The inherited condition lamellar ichthyosis gets the second half of its name from the Latin word for fish, ichthys. The term is appropriate since patients with lamellar ichthyosis develop thick scales all over as a result of their disorder.
In healthy people, old cells protect young cells before shedding and being replaced. Beneath the stratum corneum (outer layer), skin cells known as keratinocytes divide to form healthy new cells. As they age and die, keratinocytes harden and migrate toward the stratum corneum to form a protective barrier. Eventually, they're shed as newly hardened cells replace them. In lamellar ichthyosis, the skin cells of the patient develop normally, but as they harden and migrate to the stratum corneum they don't separate, which prevents them from shedding. Eventually the dead skin cells build up and form the hard, scaly plates that cover the body and characterize lamellar ichthyosis [source: WebMD].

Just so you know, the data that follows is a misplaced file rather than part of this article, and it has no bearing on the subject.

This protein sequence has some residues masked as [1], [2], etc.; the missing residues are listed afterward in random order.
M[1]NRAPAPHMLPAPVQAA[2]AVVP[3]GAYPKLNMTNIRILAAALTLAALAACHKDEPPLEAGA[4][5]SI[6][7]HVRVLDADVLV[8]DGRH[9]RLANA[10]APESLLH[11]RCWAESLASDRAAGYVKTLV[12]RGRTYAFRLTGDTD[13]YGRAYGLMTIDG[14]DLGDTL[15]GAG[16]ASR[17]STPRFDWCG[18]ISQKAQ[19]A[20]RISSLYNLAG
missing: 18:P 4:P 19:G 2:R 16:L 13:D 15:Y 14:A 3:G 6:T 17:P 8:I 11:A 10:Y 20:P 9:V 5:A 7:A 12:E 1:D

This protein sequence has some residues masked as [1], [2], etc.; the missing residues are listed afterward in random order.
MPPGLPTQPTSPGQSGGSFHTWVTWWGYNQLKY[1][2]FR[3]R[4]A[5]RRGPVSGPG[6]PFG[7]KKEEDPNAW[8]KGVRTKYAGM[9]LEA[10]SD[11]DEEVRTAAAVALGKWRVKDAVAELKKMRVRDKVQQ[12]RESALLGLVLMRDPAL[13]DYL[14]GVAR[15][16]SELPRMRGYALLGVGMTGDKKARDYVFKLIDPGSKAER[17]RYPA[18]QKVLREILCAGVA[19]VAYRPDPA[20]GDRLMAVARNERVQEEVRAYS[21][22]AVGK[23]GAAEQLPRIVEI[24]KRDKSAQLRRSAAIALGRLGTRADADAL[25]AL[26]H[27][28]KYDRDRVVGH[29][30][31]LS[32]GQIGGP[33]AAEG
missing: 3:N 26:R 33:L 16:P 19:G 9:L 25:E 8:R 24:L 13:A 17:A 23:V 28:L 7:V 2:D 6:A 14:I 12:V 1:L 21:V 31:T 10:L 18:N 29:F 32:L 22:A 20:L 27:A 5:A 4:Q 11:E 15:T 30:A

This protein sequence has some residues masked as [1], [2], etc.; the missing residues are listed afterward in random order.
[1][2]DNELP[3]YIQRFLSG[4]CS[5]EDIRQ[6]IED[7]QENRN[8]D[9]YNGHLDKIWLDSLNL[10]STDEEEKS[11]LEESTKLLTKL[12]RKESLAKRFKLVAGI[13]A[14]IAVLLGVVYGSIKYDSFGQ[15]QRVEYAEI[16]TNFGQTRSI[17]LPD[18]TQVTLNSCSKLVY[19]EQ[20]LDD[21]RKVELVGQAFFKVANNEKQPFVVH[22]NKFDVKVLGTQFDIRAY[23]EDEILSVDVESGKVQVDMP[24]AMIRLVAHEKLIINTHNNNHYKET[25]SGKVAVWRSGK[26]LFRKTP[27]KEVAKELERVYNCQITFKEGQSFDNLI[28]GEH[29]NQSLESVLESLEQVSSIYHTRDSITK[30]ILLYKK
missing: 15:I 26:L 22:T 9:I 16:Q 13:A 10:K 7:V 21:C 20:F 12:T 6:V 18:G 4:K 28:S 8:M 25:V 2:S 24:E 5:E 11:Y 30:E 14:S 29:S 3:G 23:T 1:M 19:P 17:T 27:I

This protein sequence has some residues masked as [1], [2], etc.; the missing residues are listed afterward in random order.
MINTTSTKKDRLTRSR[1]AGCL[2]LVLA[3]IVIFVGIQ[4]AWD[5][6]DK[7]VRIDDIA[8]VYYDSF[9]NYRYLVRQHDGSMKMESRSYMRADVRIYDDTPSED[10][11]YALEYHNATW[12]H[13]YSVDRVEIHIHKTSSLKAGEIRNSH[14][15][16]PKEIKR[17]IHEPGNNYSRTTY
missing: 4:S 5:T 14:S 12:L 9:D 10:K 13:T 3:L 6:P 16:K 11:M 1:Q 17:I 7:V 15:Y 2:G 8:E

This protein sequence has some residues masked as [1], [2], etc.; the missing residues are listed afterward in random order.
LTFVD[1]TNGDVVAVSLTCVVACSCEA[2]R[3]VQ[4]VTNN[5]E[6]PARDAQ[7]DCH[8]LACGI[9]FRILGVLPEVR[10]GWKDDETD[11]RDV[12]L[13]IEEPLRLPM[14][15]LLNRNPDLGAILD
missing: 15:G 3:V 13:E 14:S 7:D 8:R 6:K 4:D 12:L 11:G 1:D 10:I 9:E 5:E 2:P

The condition is rare. Generally, patients develop symptoms in early childhood or may be born with scales. The symptoms may disappear during most of adulthood and reappear later in life [source: Mayo Clinic].